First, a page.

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Orchard milestone

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The plan of the orchard and wildflower meadow. The tree planting is now complete

The plan of the orchard and wildflower meadow. The tree planting is now complete

A major milestone was reached today regarding Monifieth’s community orchard and wildflower meadow — the final trees have been planted. That means a total of 124 trees are on site. They consist  of seven pear, 20 plum, three cherry, 91 apple, and three “mystrees” (no-one knows what they are).

Orchard

OK, so it may not be the most exciting photo, but it beats the seaweed I showed last week. In the foreground is Area D (late season apples), with Area I (plums) behind

Most of the trees were planted in two sessions earlier this winter, but today we tackled the final 29. The process seemed to be much speedier than expected, and the job was done in three hours.

There was one major problem though — mice had gotten into the shed where the trees were being stored, and stripped the bark from 10 of them. Strangely, they only picked apple trees, and left the plums alone. We decided to plant the damaged trees anyway, on the off-chance they might take, but some looked in particularly sorry state. We’ll replace them next winter, if need be.

The soil is particularly compacted and very sandy, so planting each tree was a considerable amount of work. A metre square of turf had to be removed, and the earth then mixed with a barrowload of soil improver.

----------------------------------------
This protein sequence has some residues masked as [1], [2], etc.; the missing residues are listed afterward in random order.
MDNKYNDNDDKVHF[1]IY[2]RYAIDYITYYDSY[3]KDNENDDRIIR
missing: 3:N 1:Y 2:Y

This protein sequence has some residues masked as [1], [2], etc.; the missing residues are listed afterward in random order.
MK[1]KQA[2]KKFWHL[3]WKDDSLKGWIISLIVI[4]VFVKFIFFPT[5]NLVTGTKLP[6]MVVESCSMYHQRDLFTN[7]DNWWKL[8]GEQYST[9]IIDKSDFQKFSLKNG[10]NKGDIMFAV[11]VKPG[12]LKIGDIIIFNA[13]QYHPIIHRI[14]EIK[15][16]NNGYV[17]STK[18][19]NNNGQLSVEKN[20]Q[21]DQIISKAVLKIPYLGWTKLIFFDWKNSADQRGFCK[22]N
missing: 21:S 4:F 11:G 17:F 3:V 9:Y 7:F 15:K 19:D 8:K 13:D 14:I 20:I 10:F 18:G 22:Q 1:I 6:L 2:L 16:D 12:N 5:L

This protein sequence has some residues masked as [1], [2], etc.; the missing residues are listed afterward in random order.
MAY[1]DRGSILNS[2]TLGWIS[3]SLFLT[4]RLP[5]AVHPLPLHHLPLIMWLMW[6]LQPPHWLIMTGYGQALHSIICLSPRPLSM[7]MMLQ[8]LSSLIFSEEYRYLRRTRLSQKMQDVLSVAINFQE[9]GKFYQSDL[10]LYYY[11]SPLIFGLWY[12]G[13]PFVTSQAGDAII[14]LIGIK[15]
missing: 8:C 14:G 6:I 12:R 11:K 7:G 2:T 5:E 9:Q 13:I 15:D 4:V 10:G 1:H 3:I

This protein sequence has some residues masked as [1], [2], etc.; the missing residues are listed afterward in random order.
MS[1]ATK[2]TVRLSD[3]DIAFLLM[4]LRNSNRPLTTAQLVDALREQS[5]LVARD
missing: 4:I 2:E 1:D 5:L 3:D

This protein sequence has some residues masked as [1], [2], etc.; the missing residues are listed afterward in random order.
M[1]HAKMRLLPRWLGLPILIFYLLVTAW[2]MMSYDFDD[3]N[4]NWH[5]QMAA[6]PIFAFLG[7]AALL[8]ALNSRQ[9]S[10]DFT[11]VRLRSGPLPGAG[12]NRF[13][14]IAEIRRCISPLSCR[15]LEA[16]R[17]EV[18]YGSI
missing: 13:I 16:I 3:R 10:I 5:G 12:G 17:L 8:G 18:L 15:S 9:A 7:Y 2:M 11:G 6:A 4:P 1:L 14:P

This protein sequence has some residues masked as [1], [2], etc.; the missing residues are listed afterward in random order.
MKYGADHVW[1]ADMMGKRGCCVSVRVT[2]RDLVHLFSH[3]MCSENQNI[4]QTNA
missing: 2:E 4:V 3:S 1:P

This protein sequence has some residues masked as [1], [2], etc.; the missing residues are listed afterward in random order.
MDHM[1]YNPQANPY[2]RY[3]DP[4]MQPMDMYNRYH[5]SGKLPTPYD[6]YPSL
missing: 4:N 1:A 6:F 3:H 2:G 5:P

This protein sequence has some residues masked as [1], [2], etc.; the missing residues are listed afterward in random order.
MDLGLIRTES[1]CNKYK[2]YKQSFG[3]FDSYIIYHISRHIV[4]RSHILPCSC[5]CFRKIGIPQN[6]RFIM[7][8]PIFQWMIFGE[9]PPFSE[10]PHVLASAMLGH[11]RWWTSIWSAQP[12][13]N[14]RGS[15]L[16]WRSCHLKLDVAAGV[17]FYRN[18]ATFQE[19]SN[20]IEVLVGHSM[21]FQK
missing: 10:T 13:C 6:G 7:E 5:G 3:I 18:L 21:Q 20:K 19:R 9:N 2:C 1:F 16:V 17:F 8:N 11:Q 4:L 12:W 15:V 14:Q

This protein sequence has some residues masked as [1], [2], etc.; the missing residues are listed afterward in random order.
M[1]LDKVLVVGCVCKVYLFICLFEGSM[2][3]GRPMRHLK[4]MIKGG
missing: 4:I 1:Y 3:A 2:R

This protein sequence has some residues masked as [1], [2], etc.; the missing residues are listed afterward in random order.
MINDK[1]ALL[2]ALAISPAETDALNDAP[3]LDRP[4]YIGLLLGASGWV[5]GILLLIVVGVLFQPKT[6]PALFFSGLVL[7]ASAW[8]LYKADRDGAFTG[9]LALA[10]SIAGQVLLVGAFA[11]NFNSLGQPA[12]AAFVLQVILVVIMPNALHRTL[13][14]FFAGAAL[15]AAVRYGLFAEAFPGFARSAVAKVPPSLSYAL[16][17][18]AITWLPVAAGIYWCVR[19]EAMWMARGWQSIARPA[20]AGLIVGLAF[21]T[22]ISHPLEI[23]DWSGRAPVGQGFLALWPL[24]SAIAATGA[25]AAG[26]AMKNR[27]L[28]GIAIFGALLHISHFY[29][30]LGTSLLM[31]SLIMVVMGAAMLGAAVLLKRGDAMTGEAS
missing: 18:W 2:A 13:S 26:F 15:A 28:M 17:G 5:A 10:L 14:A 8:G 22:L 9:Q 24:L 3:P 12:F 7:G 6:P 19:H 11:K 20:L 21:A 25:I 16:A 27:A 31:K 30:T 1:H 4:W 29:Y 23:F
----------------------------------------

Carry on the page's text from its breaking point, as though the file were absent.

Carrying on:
There were six volunteers (mostly Rotarians), with a couple of people delighted to just dig holes. They were the real stars, as that was, by far, the most arduous task.

Now, we just need to wait until the spring to see if all the trees have taken, and if they start to blossom. The orchard looks mightily impressive, but when the flowers come out, it should prove quite a sight.

In other news, I planted a grapevine in my greenhouse yesterday. It is a red Dornfelder variety, and is years away from bearing fruit.

The greenhouse floor is solid concrete, so I actually planted it in the soil outside, drilled a hole in the wooden wall, and poked the growing end through. This way the roots will have all the space they need in the garden, while the stem will benefit from the heat of being inside. It’s a tested technique, so in theory it should work. Just like with the orchard, all I have to do now is wait.

 

 

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